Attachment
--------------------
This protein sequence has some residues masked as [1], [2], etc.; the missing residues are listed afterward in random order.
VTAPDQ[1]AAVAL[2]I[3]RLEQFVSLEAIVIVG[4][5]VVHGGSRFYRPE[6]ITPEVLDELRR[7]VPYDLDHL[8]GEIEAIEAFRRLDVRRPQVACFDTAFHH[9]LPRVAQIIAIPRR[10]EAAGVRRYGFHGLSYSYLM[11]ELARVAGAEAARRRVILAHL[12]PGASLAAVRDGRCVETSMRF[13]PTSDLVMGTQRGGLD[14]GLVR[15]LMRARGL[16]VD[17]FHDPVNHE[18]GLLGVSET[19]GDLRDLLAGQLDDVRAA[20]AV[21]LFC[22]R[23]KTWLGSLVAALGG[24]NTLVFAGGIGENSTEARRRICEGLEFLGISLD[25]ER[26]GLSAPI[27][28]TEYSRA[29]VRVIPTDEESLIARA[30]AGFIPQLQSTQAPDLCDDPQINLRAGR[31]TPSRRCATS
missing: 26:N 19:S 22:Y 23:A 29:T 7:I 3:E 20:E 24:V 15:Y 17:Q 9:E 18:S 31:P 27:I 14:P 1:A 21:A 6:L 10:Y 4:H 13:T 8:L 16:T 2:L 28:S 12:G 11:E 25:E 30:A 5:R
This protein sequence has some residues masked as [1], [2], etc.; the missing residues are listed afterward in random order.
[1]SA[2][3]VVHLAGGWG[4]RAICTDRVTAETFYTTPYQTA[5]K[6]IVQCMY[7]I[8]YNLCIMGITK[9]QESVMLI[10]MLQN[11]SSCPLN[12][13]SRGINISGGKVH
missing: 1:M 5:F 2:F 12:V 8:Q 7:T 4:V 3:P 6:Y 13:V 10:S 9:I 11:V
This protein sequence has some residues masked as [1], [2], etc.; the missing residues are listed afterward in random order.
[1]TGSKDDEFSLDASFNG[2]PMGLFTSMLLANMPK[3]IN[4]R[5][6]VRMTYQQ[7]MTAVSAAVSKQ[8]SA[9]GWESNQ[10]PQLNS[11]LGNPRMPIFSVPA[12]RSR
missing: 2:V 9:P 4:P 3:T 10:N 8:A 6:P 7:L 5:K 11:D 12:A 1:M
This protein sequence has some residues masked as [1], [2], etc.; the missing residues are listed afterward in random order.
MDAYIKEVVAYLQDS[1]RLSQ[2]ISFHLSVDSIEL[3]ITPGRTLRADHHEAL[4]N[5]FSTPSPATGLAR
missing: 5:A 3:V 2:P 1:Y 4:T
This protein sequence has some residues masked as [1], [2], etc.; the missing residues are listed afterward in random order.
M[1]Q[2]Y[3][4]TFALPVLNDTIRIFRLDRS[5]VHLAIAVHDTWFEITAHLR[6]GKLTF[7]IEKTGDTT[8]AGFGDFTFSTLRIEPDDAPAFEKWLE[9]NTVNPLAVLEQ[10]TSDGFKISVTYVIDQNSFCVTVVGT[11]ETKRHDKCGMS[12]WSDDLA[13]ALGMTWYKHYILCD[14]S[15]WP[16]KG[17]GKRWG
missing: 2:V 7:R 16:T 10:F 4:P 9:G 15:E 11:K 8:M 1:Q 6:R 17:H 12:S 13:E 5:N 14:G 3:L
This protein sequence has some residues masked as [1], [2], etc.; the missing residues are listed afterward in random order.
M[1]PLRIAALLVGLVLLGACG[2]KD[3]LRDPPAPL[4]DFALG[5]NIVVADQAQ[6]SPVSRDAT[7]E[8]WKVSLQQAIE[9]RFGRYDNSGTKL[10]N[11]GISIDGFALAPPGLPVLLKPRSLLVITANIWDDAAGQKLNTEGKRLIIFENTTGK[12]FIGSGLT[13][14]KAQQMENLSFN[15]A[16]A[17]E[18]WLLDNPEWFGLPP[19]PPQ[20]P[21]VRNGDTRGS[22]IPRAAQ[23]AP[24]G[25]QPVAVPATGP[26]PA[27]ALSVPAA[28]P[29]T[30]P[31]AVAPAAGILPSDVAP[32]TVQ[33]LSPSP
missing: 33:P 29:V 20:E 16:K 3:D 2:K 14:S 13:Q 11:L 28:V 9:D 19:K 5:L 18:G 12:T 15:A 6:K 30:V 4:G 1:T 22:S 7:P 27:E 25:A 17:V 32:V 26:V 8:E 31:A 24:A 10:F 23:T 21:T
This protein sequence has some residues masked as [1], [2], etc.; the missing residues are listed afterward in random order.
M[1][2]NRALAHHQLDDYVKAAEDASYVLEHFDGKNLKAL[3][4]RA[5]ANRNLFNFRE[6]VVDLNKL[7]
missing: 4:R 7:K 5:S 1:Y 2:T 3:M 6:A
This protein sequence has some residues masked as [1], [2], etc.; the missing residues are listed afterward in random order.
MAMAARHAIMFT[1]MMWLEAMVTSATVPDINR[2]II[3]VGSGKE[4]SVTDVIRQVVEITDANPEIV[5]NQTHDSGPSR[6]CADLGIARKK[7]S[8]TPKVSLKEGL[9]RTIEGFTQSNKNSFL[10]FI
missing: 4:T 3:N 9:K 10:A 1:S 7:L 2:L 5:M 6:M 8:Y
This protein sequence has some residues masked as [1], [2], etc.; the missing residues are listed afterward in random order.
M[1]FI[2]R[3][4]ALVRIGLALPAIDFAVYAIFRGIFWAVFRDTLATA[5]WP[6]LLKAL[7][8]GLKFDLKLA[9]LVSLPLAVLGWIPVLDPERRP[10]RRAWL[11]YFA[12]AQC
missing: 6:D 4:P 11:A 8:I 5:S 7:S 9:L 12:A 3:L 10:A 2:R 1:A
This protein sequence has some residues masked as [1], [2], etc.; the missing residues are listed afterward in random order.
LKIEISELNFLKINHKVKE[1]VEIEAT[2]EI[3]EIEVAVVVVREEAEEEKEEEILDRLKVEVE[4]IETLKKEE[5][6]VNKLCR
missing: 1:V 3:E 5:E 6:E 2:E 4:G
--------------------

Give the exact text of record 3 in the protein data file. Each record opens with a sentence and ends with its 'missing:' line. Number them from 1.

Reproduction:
This protein sequence has some residues masked as [1], [2], etc.; the missing residues are listed afterward in random order.
[1]TGSKDDEFSLDASFNG[2]PMGLFTSMLLANMPK[3]IN[4]R[5][6]VRMTYQQ[7]MTAVSAAVSKQ[8]SA[9]GWESNQ[10]PQLNS[11]LGNPRMPIFSVPA[12]RSR
missing: 2:V 9:P 4:P 3:T 10:N 8:A 6:P 7:L 5:K 11:D 12:A 1:M